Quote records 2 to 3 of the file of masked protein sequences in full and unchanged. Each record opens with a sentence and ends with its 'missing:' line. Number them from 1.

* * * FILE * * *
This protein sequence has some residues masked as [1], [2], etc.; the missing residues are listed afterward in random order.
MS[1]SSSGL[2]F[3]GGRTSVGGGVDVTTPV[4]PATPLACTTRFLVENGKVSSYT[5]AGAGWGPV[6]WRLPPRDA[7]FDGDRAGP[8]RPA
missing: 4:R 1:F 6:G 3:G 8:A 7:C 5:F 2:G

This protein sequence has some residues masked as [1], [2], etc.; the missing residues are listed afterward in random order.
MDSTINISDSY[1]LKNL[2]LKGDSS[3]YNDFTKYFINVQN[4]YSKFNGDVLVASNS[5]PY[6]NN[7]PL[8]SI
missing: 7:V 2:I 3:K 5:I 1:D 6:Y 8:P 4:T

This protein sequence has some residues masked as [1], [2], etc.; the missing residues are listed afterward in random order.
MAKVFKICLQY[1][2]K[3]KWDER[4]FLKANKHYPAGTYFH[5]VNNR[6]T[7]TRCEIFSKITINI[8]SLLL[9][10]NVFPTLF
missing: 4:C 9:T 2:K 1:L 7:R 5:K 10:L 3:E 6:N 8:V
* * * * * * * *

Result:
This protein sequence has some residues masked as [1], [2], etc.; the missing residues are listed afterward in random order.
MDSTINISDSY[1]LKNL[2]LKGDSS[3]YNDFTKYFINVQN[4]YSKFNGDVLVASNS[5]PY[6]NN[7]PL[8]SI
missing: 7:V 2:I 3:K 5:I 1:D 6:Y 8:P 4:T

This protein sequence has some residues masked as [1], [2], etc.; the missing residues are listed afterward in random order.
MAKVFKICLQY[1][2]K[3]KWDER[4]FLKANKHYPAGTYFH[5]VNNR[6]T[7]TRCEIFSKITINI[8]SLLL[9][10]NVFPTLF
missing: 4:C 9:T 2:K 1:L 7:R 5:K 10:L 3:E 6:N 8:V